When and why microbial-explicit soil organic carbon models can be unstable

Schwarz, Erik; Ghersheen, Samia; Belyazid, Salim; Manzoni, Stefano

Microbial-explicit soil organic carbon (SOC) cycling models are increasingly recognized for their advantages over linear models in describing SOC dynamics. These models are known to exhibit oscillations, but it is not clear when they yield stable vs. unstable equilibrium points (EPs) – i.e. EPs that exist analytically, but are not stable to small perturbations and cannot be reached by transient simulations. Occurrence of such unstable EPs can lead to unexpected model behaviour in transient simulations or unrealistic predictions of steady state soil organic carbon (SOC) stocks. Here we ask when and why unstable EPs can occur in an archetypal microbial-explicit model (representing SOC, dissolved OC [DOC], microbial biomass, and extracellular enzymes) and some simplified versions of it. Further, if a model formulation allows for physically meaningful but unstable EPs, can we find constraints in the model parameters (i.e. environmental conditions and microbial traits) that ensure stability of the EPs? We use analytical, numerical and descriptive tools to answer these questions. We found that instability can occur when the resupply of a growth substrate (DOC) is (via a positive feedback loop) dependent on its abundance. We identified a conservative, sufficient condition on model parameters to ensure stability of EPs. Interactive effects of environmental conditions and parameters describing microbial physiology point to the relevance of basic ecological principles for avoidance of unrealistic (i.e. unstable) simulation outcomes. These insights can help to improve applicability of microbial-explicit models, aid our understanding of the dynamics of these models and highlight the relation between mathematical requirements and ( in silico) microbial ecology.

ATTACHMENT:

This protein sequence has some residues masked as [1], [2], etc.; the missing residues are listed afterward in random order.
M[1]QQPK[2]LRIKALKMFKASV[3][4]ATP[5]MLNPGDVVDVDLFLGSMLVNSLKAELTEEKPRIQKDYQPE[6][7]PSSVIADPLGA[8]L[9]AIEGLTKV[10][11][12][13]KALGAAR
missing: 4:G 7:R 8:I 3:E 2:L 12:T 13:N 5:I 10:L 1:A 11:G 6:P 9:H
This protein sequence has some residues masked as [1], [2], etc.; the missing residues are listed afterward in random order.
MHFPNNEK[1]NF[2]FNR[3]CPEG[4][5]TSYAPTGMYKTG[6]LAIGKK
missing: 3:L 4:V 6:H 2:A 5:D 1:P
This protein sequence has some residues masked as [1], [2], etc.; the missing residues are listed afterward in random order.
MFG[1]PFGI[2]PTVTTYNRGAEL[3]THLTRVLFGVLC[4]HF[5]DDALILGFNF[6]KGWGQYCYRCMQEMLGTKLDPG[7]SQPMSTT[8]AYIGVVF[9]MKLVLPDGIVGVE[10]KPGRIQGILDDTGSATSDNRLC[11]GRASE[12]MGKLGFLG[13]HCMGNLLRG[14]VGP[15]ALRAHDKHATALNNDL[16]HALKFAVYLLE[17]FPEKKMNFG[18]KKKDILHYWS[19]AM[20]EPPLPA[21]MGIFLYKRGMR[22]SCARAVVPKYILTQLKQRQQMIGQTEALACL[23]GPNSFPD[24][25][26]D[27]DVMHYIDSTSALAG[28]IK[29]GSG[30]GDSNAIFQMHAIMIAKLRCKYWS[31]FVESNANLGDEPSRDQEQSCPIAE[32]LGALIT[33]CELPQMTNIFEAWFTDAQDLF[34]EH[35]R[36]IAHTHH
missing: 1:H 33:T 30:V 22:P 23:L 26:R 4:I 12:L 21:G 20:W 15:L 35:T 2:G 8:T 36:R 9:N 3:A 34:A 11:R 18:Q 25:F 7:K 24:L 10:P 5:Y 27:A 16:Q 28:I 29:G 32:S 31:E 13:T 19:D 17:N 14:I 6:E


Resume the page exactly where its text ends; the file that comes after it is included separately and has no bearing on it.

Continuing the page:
Schwarz, Erik / Ghersheen, Samia / Belyazid, Salim / et al: When and why microbial-explicit soil organic carbon models can be unstable. 2024. Copernicus Publications.


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